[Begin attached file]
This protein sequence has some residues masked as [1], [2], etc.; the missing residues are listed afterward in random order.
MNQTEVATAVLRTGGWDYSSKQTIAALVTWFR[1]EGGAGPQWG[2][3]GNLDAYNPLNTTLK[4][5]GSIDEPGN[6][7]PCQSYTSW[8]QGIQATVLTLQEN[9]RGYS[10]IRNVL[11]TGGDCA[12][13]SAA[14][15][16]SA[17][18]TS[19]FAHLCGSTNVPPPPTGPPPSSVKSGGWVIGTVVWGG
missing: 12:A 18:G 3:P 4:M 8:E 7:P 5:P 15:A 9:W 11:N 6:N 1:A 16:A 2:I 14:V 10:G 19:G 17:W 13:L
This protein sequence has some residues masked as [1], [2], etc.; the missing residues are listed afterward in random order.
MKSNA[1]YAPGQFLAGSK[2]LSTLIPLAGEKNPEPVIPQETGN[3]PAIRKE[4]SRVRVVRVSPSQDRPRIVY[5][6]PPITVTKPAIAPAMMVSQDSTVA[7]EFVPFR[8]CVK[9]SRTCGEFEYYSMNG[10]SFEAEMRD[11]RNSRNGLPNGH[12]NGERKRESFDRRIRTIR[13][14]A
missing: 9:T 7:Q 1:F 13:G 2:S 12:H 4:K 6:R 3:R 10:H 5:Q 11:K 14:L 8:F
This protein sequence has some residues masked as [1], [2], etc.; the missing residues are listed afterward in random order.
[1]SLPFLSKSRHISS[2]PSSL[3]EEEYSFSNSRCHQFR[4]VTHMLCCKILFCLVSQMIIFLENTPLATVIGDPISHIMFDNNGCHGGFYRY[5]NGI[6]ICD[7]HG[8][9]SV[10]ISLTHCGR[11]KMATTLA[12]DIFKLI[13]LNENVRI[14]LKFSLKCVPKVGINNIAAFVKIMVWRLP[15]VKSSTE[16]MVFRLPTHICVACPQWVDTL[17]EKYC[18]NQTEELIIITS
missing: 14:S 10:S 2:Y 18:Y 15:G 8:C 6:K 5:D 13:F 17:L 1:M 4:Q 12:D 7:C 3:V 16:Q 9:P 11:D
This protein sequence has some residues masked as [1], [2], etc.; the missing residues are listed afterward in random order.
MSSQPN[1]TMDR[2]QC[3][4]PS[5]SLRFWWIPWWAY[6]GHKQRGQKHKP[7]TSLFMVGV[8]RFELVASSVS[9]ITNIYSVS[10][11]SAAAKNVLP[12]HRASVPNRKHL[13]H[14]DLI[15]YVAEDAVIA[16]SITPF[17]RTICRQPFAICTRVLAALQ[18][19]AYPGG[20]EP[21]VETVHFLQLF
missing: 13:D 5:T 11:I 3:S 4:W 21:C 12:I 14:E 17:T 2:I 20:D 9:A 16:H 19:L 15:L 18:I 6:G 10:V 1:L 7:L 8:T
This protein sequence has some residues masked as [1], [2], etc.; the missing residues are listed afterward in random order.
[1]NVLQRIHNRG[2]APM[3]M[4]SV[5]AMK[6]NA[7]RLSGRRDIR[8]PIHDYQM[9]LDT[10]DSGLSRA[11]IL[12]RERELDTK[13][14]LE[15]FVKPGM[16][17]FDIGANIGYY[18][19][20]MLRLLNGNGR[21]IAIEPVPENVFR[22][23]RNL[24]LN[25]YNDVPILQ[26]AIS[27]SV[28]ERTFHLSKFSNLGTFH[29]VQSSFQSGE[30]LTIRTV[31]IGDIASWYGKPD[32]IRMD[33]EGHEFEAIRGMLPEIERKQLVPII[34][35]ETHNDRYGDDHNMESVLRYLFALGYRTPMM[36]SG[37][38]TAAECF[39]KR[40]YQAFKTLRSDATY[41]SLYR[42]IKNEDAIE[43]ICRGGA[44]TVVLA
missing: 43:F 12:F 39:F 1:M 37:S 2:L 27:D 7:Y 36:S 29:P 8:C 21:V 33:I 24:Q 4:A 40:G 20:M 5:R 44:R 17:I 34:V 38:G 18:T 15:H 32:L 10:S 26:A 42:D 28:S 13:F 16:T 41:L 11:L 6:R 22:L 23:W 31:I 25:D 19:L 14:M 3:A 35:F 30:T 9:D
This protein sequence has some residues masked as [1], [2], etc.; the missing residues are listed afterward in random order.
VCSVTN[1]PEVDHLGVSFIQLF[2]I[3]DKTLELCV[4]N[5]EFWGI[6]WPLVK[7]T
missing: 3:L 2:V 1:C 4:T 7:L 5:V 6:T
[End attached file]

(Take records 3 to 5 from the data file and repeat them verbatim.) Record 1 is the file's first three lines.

This protein sequence has some residues masked as [1], [2], etc.; the missing residues are listed afterward in random order.
[1]SLPFLSKSRHISS[2]PSSL[3]EEEYSFSNSRCHQFR[4]VTHMLCCKILFCLVSQMIIFLENTPLATVIGDPISHIMFDNNGCHGGFYRY[5]NGI[6]ICD[7]HG[8][9]SV[10]ISLTHCGR[11]KMATTLA[12]DIFKLI[13]LNENVRI[14]LKFSLKCVPKVGINNIAAFVKIMVWRLP[15]VKSSTE[16]MVFRLPTHICVACPQWVDTL[17]EKYC[18]NQTEELIIITS
missing: 14:S 10:S 2:Y 18:Y 15:G 8:C 6:K 5:D 13:F 17:L 1:M 4:Q 12:D 7:C 3:V 16:Q 9:P 11:D
This protein sequence has some residues masked as [1], [2], etc.; the missing residues are listed afterward in random order.
MSSQPN[1]TMDR[2]QC[3][4]PS[5]SLRFWWIPWWAY[6]GHKQRGQKHKP[7]TSLFMVGV[8]RFELVASSVS[9]ITNIYSVS[10][11]SAAAKNVLP[12]HRASVPNRKHL[13]H[14]DLI[15]YVAEDAVIA[16]SITPF[17]RTICRQPFAICTRVLAALQ[18][19]AYPGG[20]EP[21]VETVHFLQLF
missing: 13:D 5:T 11:I 3:S 4:W 21:C 12:I 14:E 17:T 2:I 20:D 9:A 16:H 19:L 15:L 18:I 6:G 10:V 1:L 7:L 8:T
This protein sequence has some residues masked as [1], [2], etc.; the missing residues are listed afterward in random order.
[1]NVLQRIHNRG[2]APM[3]M[4]SV[5]AMK[6]NA[7]RLSGRRDIR[8]PIHDYQM[9]LDT[10]DSGLSRA[11]IL[12]RERELDTK[13][14]LE[15]FVKPGM[16][17]FDIGANIGYY[18][19][20]MLRLLNGNGR[21]IAIEPVPENVFR[22][23]RNL[24]LN[25]YNDVPILQ[26]AIS[27]SV[28]ERTFHLSKFSNLGTFH[29]VQSSFQSGE[30]LTIRTV[31]IGDIASWYGKPD[32]IRMD[33]EGHEFEAIRGMLPEIERKQLVPII[34][35]ETHNDRYGDDHNMESVLRYLFALGYRTPMM[36]SG[37][38]TAAECF[39]KR[40]YQAFKTLRSDATY[41]SLYR[42]IKNEDAIE[43]ICRGGA[44]TVVLA
missing: 43:F 12:F 39:F 1:M 37:S 2:L 27:D 7:Y 36:S 29:P 8:C 21:V 33:I 24:Q 4:A 40:G 20:M 5:R 44:R 17:I 34:V 38:G 18:T 15:H 32:L 10:S 26:A 42:D 28:S 13:F 16:T 41:L 11:L 6:R 22:L 23:W 31:I 25:D 19:L 14:M 3:A 35:F 30:T 9:D